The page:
One of the most useful techniques for revision I've come across is known
as Mind Mapping. I've successfully mind-mapped with many of my GCSE Information
Technology and Geography students with some great results (see later). Mind Mapping
is a fun way to revise and really does seem to work well. It gives the students much
more time to fit in the topics that need to be covered and, I believe, makes revision
So explain Mind Mapping to me!
Mind mapping is a graphical way to arrange a topic onto a piece of paper.
Visually it looks very much like a stylised 'spider-diagram', but contains much
more thought and care in it's spatial arrangement. I'll draw a Mind Map now, step by
step to show you how they're done.
Stage 1: The Topic
In the centre of a piece of A4 plain paper, draw an image that represents the main
theme of revision. As you can see, this image contains a picture and some text.
It acts as the visual anchor for the topic. Therefore the more relevant the
picture the better the Mind Map will be remembered. This example is about
'industry', and will cover industry classification (minor detail only).
Stage 2: The Main Branches
Radiating out from the main topic are the main branches. These contain the main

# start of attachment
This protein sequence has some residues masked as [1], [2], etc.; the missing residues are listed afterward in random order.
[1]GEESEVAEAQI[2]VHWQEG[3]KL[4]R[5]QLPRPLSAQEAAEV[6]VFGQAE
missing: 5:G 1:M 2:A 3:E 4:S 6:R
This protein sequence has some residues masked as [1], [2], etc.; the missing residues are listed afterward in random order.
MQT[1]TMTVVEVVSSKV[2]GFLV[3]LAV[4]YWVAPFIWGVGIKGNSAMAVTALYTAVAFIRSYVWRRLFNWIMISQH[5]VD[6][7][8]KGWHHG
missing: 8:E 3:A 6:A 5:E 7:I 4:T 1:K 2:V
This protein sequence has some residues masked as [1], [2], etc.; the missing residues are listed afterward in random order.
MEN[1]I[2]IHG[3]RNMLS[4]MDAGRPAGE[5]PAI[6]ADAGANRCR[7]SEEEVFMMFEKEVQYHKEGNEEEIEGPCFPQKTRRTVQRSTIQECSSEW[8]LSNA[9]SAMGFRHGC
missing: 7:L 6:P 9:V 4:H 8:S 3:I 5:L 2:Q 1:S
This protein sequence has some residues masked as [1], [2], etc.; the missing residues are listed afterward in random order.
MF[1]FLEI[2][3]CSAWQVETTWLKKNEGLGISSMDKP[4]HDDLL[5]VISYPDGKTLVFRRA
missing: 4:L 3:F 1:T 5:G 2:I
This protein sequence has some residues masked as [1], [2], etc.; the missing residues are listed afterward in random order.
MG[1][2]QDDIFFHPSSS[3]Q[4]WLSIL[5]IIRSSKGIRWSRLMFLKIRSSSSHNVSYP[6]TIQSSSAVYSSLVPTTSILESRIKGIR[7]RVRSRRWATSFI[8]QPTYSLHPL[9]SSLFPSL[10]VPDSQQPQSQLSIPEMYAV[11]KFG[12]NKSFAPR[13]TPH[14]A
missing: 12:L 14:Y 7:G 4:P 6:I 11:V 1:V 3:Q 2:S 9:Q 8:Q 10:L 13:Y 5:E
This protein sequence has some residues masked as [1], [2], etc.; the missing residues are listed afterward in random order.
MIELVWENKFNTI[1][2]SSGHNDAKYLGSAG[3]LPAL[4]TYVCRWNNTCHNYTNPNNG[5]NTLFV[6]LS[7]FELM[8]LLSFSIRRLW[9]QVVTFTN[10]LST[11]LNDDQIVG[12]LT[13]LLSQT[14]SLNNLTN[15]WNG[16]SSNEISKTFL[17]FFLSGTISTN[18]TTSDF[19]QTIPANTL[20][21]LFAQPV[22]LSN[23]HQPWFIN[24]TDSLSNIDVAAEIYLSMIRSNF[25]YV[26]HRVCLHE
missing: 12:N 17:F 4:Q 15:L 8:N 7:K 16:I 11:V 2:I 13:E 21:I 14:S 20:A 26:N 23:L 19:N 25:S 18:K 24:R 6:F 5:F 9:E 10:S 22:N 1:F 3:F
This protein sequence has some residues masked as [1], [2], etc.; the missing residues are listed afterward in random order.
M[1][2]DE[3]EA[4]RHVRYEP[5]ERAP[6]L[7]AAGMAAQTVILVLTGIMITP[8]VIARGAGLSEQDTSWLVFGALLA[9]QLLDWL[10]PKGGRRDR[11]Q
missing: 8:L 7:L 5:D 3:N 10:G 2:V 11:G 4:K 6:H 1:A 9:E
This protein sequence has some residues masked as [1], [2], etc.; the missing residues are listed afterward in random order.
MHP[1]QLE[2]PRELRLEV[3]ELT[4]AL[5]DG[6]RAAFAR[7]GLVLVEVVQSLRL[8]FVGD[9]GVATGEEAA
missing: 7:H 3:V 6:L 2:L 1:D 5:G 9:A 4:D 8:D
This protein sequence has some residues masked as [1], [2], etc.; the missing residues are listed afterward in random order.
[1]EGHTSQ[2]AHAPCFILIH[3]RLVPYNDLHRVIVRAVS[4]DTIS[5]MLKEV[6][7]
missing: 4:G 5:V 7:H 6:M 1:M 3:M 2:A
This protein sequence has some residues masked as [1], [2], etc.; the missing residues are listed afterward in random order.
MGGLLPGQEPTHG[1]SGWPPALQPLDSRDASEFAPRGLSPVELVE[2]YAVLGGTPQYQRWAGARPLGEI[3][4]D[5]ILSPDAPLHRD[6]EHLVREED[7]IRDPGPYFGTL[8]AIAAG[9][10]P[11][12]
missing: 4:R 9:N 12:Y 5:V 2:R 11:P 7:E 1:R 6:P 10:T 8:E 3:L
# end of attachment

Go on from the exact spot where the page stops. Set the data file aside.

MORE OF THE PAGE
themes within the topic which need to be revised. In this example the main themes
within the 'Industry' topic are 'Primary', 'Secondary', 'Tertiary', and 'Quaternary'.
Notice how the main branches are different colours and labelled with capital
lettered words. Accompany each with a sketch to fix it in the mind.
Stage 3: The Sub-Branches or topics
Radiating from the main branches are sub-branches. These are the topics and
information that need to be revised. For example, radiating off the 'Primary' Main
branch are sub-branches, each of which contains an example of an industry in this category
(Farming, Fishing, Mining, etc). Add labels in capitals and sketches too, as before.
As you can imagine, Mind Maps can become complex but exciting revision tools which
allow the students (and you) to build up links between the main topics of the map.
Another advantage is that it allows revision to take place using just one A4 page,
although larger sheets can obviously be used for more adventurous projects. It's
easy to see that the above map could be extended to cover case-studies, etc.
Finally, try Mind Mapping not just as a revision technique but also to fortify your
student's notes. Encourage them to Mind Map in lessons; it's a great alternative to
boring old linear notes and provides them with a welcome break from the norm.
|Mind Mapping Tools
||The Mind Mapping Tool is a designed to help
students organise ideas, as part of studying, conducting research, or brainstorming. It
uses a simple
interface to create graphical representations of linked information. This tool is a
part of a larger Basic Skills program being developed at MCLI.
Mapping for Success
||MIind Mapping for success - Easier Exams!
is Mind Mapping?
||Mind Mapping is a powerful technique that
allows you to make the best use of your brain power. Developed by Tony Buzan, the Mind
Mapping technique harnesses the full range of your cortical skills, making you more
productive and creative.